I have a guilty secret. I am a vocal supporter of local produce and local producers but I often buy Alaskan salmon. The reason? Most of the salmon available to me is farmed, it’s flabby, fatty and pallid and I find it unappetising.
There is good farmed salmon as well as bad, and I’m aware that the industry provides a fair number of jobs in Scotland, but I’ve yet to be fully convinced that wild salmon stocks aren’t continuing to be harmed. Mostly, though, my reasons are selfish. I prefer the taste, texture and colour of the wild Alaskan salmon, no matter how many food miles it has racked up en route.
You pays your money and you takes your choice. Whatever salmon you elect to buy, this dish makes a speedy supper, and one which feels fresh and springlike. If you don’t have kecap manis, a thick, sweet Indonesian soy sauce, use dark soy with a little honey. Shiitake mushrooms stalks are tough, so are better saved to flavour a stock.
Salmon with Shiitake Mushrooms
2 skinless, boneless salmon fillets
150g shiitake mushrooms, de-stalked and sliced (keep 6 caps whole for a garnish)
1 thumb of ginger, peeled and cut into fine matchsticks
1 small bunch of spring onions, trimmed and sliced at an angle into 2cm chunks, the tops finely sliced for garnish
1 tbsp olive oil + 1 tspn toasted sesame oil
Salt and freshly ground black pepper
1/2 to 1 tspn of chilli paste (I used gochugang)
1 heaped tbsp of kecap manis
Heat the oven to 200C/400F/Gas Mark 6.
Heat the oils in a small pan and briefly fry the reserved mushrooms. Remove and keep somewhere warm. Using the same pan, cook the sliced mushrooms, spring onions, ginger and garlic until slightly wilted. Season with salt and pepper and set aside.
Mix together the chilli paste and kecap manis. Cut two large rectangles of foil and put half of the mushroom mixture in the middle of each. Sit the salmon on top and spoon a good dollop of the chilli and soy glaze over its surface.
Pinch the foil together to make a slightly tented, sealed parcel and place in the pre-heated oven for 10 minutes for medium rare, 12 minutes for medium.
Serve over rice, garnishing with the reserved mushrooms and scattering with the sliced spring onion tops.
On the other side of the world I so agree with you. I think all Australian salmon is farmed and the clear waters around Tasmania may be safer than most, but however well grown this so–called Atlantic salmon does not appeal from the health aspect either! Although tinned food is also unhealthy I’ll rather buy Alaskan tinned than fresh farmed! .Love your Asian-nuanced salmon – gochujang from Korea and kecap manis from Indonesia and mushrooms from Japan . . . It’s a small world after all, as the late Walt Disney was fond of saying !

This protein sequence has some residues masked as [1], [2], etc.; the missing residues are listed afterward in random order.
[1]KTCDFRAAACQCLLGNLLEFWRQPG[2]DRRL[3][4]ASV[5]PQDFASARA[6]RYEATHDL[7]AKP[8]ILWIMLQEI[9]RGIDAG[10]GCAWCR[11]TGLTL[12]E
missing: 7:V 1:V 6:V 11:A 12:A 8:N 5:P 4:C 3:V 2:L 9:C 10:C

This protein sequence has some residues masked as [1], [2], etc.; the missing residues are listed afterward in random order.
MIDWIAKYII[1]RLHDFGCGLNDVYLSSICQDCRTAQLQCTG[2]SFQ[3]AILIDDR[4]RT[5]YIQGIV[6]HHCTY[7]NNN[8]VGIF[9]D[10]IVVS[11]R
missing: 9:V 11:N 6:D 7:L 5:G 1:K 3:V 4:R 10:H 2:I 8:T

Well, good Atlantic salmon is very good, it just seems to be outnumbered by the poor stuff. And yes, the recipe is a bit of an Asian mish-mash, isn’t it, but it works! Disney … hmmm … will have to cook with bluebirds flying round my head next time. 🙂 Thanks for the kind words, as ever. Lx
Lovely, Linda. Thankfully, we have at least one really good salmon farm here in Ireland. The Clare Island fishery do a really good job with their organic salmon. Sadly, wild is all but history at this stage. Offshore drift netting, wholesale poaching and government indifference has left it in this state. Some blame must be taken by the farms also. Many of the ones operating now have cleaned up their act but over the past 20 or so years, a lot of damage has been done. It really is a crying shame.
Lovely looking dish BTW.
Happy St. Patrick’s Day.
Happy Paddy’s Day, Conor! Thanks for the kind words. I trust you are not drinking green beer. Agreed, some bad practices have caused the wild salmon population to suffer badly. It’s to be hoped it will recover but I’m not madly optimistic, tbh.
A green jumper is as far as I’m prepared to go. It’s more in support of the Irish rugby team than anything else….
Only England to beat to get the Grand Slam!
I’ve stopped buying fresh salmon altogether because of the damage local aquaculture is doing to the enviroment and to the diversity of wild fish stock. Sadly there is no wild caught alternative here. I have to confess I do miss having salmon as a quick tasty meal choice, but I must put my wallet closed in protest. Nce recipe Mrs P
Thanks, Sandra. Yes, it’s an ethical dilemma.
Gochujang! I must use some with salmon – what a wonderful idea! Love that top photo.
Thanks, Mimi! You’re very kind. Lx
I confess to being torn on this issue. There is no doubt that wild salmon is several orders of magnitude above the farmed (whether Scots or Norwegian – most Scots salmon farms are owned by Norwegian companies now anyway), but it is not always available (on Tescos fish slab at least), and farmed salmon is a better source of Omigod 3 oils than none…
When we lived near Oban (riddled with Salmon farms) the local marine biologists were extremely careful about how they worded their comments because the industry provided so many jobs and was a major part of the local economy. However they were in no doubt that it wasn’t good for either the fish or the marine ecology. But the scenery’s still pretty damn good – and this recipe sounds scrumptious!!
Thanks, Chris. Yes, it’s a minefield, but the salmon was PDG! Lx
I also try to buy local whenever I can, but like you, when it comes down to it, I will opt for what tastes best and provides the better quality. We have some local wines, for example. As much as I’d like to support them, they are just not that good (in my humble opinion) and cost a bomb. Can’t justify buying them…
Yes, I have that problem with a lot of English wines. Not helped by the fact that the UK government taxes booze so heavily …
That looks like a great weekday dinner to try 🙂
Thanks so much!